Sig"na*ture (?), n. [F. (cf. It. signatura, segnatura, Sp. & LL. signatura), from L. signare, signatum. See Sign, v. t.]
A sign, stamp, or mark impressed, as by a seal.
The brain, being well furnished with various traces, signatures, and images.
The natural and indelible signature of God, which human souls . . . are supposed to be stamped with.
Especially, the name of any person, written with his own hand, employed to signify that the writing which precedes accords with his wishes or intentions; a sign manual; an autograph.
An outward mark by which internal characteristics were supposed to be indicated.
Some plants bear a very evident signature of their nature and use.
Dr. H. More.
4. Old Med.
A resemblance between the external characters of a disease and those of some physical agent, for instance, that existing between the red skin of scarlet fever and a red cloth; -- supposed to indicate this agent in the treatment of the disease.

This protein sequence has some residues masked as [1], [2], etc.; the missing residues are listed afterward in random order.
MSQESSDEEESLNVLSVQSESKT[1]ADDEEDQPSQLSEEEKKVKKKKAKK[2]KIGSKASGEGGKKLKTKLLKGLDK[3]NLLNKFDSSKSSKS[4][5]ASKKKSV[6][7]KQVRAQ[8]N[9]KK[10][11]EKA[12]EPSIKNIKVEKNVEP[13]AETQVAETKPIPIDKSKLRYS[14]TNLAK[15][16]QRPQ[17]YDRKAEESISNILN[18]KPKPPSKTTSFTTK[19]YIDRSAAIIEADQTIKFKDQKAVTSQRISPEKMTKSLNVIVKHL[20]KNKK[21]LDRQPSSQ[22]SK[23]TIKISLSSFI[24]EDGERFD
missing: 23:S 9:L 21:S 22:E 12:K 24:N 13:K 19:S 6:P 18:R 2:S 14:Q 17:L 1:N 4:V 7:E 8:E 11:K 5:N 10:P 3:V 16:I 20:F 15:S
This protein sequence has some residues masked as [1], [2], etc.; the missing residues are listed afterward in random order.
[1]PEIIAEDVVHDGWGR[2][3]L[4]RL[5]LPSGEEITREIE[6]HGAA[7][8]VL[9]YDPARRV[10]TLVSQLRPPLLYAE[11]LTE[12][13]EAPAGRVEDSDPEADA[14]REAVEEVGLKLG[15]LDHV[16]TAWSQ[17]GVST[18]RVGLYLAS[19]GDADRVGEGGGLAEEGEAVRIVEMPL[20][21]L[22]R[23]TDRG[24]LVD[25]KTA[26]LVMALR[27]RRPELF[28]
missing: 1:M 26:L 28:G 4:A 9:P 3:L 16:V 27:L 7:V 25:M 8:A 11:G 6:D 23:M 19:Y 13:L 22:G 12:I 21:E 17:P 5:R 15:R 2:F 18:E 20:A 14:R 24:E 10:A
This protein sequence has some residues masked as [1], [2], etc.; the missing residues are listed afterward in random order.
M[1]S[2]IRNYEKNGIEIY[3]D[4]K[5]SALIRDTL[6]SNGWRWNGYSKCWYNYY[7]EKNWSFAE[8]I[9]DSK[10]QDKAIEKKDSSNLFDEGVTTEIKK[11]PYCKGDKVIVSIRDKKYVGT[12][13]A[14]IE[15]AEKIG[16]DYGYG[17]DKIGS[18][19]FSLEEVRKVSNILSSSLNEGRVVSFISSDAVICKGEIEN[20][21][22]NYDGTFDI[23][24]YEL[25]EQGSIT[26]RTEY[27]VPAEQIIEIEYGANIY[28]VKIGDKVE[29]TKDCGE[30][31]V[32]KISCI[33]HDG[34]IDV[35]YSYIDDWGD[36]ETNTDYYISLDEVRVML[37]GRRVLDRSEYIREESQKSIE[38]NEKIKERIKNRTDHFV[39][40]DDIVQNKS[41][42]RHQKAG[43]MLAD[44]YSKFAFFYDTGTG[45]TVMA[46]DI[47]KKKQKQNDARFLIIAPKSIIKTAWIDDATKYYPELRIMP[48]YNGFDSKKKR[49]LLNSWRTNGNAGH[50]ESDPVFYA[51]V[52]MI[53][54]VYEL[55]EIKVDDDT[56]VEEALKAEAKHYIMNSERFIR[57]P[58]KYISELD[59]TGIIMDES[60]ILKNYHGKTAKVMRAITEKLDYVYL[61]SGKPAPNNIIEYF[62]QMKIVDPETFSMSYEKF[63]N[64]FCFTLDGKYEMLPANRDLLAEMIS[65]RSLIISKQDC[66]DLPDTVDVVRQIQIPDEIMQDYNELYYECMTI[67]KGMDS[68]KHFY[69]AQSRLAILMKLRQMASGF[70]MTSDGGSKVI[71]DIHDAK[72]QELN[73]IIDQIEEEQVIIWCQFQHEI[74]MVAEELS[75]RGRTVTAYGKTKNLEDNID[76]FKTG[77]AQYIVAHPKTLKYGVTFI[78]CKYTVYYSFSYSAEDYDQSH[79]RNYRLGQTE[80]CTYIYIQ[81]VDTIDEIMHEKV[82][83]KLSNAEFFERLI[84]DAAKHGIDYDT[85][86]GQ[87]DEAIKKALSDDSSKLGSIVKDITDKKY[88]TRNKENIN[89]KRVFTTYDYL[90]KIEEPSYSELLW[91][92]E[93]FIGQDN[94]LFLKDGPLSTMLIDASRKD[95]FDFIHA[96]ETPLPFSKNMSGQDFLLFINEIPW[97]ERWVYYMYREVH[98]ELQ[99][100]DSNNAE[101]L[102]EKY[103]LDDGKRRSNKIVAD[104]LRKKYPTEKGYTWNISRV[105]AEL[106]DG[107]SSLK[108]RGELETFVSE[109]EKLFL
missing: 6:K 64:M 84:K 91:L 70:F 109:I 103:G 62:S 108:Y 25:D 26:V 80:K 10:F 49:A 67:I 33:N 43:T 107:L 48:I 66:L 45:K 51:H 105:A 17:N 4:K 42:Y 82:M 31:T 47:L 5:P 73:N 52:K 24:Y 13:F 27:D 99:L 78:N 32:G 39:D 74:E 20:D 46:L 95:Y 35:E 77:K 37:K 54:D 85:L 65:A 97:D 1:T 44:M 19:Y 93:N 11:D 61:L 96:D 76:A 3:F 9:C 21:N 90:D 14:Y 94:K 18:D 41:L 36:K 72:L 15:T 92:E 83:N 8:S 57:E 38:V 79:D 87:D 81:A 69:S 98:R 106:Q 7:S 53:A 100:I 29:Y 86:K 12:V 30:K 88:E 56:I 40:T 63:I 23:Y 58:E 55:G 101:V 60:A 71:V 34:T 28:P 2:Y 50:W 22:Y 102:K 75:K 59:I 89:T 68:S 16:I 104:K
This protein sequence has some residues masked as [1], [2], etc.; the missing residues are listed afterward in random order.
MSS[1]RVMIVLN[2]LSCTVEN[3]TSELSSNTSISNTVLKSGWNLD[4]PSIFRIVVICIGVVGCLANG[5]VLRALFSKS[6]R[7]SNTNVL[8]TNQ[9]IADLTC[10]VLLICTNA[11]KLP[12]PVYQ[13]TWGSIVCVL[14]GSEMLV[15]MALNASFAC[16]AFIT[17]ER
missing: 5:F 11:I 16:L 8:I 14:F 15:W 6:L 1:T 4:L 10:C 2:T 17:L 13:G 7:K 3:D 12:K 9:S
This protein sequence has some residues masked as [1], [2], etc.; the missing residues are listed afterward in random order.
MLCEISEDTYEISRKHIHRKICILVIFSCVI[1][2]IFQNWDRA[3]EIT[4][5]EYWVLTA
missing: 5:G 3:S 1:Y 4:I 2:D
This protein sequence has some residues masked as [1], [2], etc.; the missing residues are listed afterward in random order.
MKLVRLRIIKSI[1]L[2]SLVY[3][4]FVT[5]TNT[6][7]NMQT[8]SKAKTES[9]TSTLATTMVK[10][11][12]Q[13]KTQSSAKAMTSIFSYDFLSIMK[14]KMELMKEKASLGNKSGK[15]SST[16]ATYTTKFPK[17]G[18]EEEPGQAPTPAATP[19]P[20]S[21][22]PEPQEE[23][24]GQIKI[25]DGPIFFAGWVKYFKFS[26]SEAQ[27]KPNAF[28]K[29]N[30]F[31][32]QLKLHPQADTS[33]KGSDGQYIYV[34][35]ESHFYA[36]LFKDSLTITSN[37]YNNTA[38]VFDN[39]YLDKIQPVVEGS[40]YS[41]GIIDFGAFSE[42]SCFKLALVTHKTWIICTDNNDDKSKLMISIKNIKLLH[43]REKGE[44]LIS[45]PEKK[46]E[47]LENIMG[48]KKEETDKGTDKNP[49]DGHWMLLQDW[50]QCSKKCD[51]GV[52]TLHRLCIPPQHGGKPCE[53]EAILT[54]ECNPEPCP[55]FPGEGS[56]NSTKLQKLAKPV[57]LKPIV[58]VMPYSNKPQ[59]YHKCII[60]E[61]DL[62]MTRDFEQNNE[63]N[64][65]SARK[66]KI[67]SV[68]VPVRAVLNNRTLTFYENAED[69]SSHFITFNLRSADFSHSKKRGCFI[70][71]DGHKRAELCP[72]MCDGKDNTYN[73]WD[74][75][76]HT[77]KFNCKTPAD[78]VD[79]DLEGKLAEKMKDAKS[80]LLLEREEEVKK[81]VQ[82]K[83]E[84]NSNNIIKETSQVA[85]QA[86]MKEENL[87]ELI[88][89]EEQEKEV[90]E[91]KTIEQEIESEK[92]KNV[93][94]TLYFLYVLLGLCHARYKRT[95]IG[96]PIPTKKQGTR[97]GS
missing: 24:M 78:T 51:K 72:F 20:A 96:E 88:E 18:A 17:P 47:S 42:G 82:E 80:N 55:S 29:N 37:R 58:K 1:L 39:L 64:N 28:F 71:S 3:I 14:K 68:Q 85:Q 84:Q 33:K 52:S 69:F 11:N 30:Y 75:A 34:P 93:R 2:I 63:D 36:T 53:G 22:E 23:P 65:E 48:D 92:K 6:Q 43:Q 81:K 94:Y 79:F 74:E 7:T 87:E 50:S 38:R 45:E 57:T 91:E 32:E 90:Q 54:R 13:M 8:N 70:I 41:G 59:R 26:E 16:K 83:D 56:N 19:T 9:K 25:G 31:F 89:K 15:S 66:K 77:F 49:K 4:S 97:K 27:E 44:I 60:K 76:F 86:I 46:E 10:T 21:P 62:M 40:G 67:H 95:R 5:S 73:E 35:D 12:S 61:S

The designation of the key (when not C major, or its relative, A minor) by means of one or more sharps or flats at the beginning of the staff, immediately after the clef, affecting all notes of the same letter throughout the piece or movement. Each minor key has the same signature as its relative major.
6. Print. (a)
A letter or figure placed at the bottom of the first page of each sheet of a book or pamphlet, as a direction to the binder in arranging and folding the sheets.
The printed sheet so marked, or the form from which it is printed; as, to reprint one or more signatures.
⇒ Star signatures (as A*, 1*) are the same characters, with the addition of asterisks, used on the first pages of offcuts, as in 12mo sheets.
That part of a prescription which contains the directions to the patient. It is usually prefaced by S or Sig. (an abbreviation for the Latin signa, imperative of signare to sign or mark).
© Webster 1913.
Sig"na*ture (?), v. t.
To mark with, or as with, a signature or signatures.
© Webster 1913.